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I load a property file from classpath with the method :

    String cheminFichier = new StringBuilder(100).append(classeBP.getPackage().getName().replace(".", "/")).append(File.separator).append(
        REPERTOIRE_MAPPING).append(nomFichier).append(".properties").toString();
    InputStream isMapping = Thread.currentThread().getContextClassLoader().getResourceAsStream(cheminFichier.toString());
    if (isMapping == null)
    {
        throw new ServiceMappingException("Erreur lors du chargement du mapping du service. Le fichier "
            + cheminFichier + " n'existe pas.");
    }
    else
    {
        Properties mapping = new Properties();
        try
        {
            mapping.load(isMapping);
        }
        catch (IOException e)
        ...
    }

Ok, it's work. But if I modify the content of the property file when Tomcat is running, changes are ignored. It's not hot-reloaded as with classes.

My context is configured with reloadable="true" option and the classloader returned by Thread.currentThread().getContextClassLoader() is the WEBAPP classloader (not the system classloader or other).

I read it's possible to use ServletContext.getResourceAsStream, but I haven't access to the servlet context.

It's Tomcat 5.5.

Any idea ? If not, do you have a solution for forcing to reload a specific resource (my property file) ?

Thanks !

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3 Answers

up vote 0 down vote accepted

Actually, your webapp does have access to the ServletContext at various points. For example you can get it using ServletRequest.getServletContext(), or from a ServletContextEvent obtained via a ServletContextListener callback.


This is a bit off topic, but you should realise that this code:

String cheminFichier = new StringBuilder(100).append(classeBP.getPackage().getName().replace(".", "/")).append(File.separator).append(
    REPERTOIRE_MAPPING).append(nomFichier).append(".properties").toString();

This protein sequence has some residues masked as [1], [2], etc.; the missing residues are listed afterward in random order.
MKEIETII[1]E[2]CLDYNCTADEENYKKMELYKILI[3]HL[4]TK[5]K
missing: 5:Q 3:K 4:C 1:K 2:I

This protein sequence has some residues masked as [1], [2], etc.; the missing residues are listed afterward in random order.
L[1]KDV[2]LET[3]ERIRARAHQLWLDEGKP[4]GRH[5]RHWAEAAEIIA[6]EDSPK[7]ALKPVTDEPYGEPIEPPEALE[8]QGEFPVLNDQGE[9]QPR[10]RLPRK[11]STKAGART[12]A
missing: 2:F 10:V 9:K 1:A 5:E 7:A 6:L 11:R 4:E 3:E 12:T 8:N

could / should be written as:

String cheminFichier = classeBP.getPackage().getName().replace(".", "/")) +
    File.separator + REPERTOIRE_MAPPING + nomFichier + ".properties";

There is no performance advantage here in explicitly using a StringBuilder here, because the Java compiler will compile the concatenation to the same code.

You only need to use a StringBuilder if the concatenation involves a loop.

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And in the off topic theme, you shouldn't code in french, but that's another debate. –  Colin Hebert Aug 26 '10 at 9:39
    
@Colin - I wouldn't go that far, but it is a bit awkward to read Java with a French to English dictionary. Indonesian would be fine though :-) –  Stephen C Aug 26 '10 at 9:41
    
Thank you for your answer. I will try that. About the StringBuilder, I disagree with you (maybe I am wrong ...). I initalize the StringBuilder with 100 chars, so Java will not reallocate when the string will grow, no ? About the french coding, I agree with you :) but I didn't write the rules .. –  Albataur Aug 26 '10 at 10:18
1  
@Abalataur - about StringBuilder, it depends on how close your estimated size is to the real size. If your estimate is close, then you may win a bit. If it is not, you won't. In particular, if it is significantly large, then you will lose big. But either way, this is an optimization that is probably not worth it ... unless profiling tells you otherwise. –  Stephen C Aug 26 '10 at 10:37
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You could use something like Commons Configuration that supports automatic reloading.

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Thank you. It sounds pretty good. –  Albataur Aug 26 '10 at 10:22
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You can still use the Tomcat Manager to reload your application.

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+1 - this is the simplest solution. –  Stephen C Aug 26 '10 at 9:37
1  
Yes, but it's precisely what I want to avoid. My application spend about 1 min to start, so I won't reload entire application once I change the property file. –  Albataur Aug 26 '10 at 10:09
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